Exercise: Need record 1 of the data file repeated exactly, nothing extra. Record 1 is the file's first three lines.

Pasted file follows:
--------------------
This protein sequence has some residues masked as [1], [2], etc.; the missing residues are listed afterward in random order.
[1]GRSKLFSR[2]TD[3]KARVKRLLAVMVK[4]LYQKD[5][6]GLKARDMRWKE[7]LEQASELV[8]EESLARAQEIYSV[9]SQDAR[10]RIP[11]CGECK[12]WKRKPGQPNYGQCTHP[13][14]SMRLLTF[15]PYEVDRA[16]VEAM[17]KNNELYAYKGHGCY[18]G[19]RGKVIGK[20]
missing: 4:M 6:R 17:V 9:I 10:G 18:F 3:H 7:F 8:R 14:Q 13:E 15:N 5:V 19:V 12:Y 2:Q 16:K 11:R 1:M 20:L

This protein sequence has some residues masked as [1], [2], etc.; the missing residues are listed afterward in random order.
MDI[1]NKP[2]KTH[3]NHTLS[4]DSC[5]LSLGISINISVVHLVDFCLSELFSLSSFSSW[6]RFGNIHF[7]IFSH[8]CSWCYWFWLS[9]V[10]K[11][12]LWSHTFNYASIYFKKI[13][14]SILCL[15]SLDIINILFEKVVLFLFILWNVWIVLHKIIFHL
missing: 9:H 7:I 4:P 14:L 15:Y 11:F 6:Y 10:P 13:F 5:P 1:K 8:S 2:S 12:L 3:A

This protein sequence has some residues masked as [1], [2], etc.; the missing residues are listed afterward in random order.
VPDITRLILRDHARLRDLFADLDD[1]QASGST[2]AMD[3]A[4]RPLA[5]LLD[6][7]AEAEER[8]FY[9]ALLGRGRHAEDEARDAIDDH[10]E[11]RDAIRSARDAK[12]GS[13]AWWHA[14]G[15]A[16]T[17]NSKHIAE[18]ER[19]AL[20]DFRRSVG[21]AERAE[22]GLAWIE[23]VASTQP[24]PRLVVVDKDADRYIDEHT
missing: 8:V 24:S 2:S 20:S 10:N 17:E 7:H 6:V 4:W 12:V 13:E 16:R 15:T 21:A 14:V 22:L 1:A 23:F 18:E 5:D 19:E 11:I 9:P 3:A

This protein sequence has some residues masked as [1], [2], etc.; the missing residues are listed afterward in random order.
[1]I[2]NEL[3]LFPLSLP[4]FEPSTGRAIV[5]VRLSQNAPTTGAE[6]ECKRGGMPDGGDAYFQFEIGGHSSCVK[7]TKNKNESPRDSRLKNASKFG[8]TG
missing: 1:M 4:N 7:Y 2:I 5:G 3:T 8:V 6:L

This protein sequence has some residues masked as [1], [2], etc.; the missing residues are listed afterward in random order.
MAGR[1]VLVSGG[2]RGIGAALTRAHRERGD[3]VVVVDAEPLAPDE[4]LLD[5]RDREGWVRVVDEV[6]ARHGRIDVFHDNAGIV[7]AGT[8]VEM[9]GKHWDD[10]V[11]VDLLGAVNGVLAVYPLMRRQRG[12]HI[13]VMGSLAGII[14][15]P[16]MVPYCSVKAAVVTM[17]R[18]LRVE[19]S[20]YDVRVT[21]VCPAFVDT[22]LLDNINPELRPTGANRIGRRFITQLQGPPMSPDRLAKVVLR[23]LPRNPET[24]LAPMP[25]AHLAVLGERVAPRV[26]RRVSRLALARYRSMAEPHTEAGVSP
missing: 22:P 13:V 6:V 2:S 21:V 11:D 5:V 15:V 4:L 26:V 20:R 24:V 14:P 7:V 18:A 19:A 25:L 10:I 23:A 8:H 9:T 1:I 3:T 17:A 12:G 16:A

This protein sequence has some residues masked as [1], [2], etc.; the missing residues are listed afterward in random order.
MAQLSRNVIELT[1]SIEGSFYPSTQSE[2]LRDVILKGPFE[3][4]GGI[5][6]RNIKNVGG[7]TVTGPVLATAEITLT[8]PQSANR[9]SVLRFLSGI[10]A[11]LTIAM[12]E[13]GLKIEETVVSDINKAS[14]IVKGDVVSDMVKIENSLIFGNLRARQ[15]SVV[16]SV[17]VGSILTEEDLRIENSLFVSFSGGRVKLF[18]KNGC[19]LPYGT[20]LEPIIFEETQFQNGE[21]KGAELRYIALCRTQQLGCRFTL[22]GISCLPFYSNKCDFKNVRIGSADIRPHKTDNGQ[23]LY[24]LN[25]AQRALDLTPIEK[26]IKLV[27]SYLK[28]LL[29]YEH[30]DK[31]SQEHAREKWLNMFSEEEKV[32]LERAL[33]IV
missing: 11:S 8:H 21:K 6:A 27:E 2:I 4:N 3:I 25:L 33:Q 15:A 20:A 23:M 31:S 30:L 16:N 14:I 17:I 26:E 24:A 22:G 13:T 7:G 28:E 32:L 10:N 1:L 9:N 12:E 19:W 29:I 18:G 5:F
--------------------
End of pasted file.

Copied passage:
This protein sequence has some residues masked as [1], [2], etc.; the missing residues are listed afterward in random order.
[1]GRSKLFSR[2]TD[3]KARVKRLLAVMVK[4]LYQKD[5][6]GLKARDMRWKE[7]LEQASELV[8]EESLARAQEIYSV[9]SQDAR[10]RIP[11]CGECK[12]WKRKPGQPNYGQCTHP[13][14]SMRLLTF[15]PYEVDRA[16]VEAM[17]KNNELYAYKGHGCY[18]G[19]RGKVIGK[20]
missing: 4:M 6:R 17:V 9:I 10:G 18:F 3:H 7:F 8:R 14:Q 13:E 15:N 5:V 19:V 12:Y 2:Q 16:K 11:R 1:M 20:L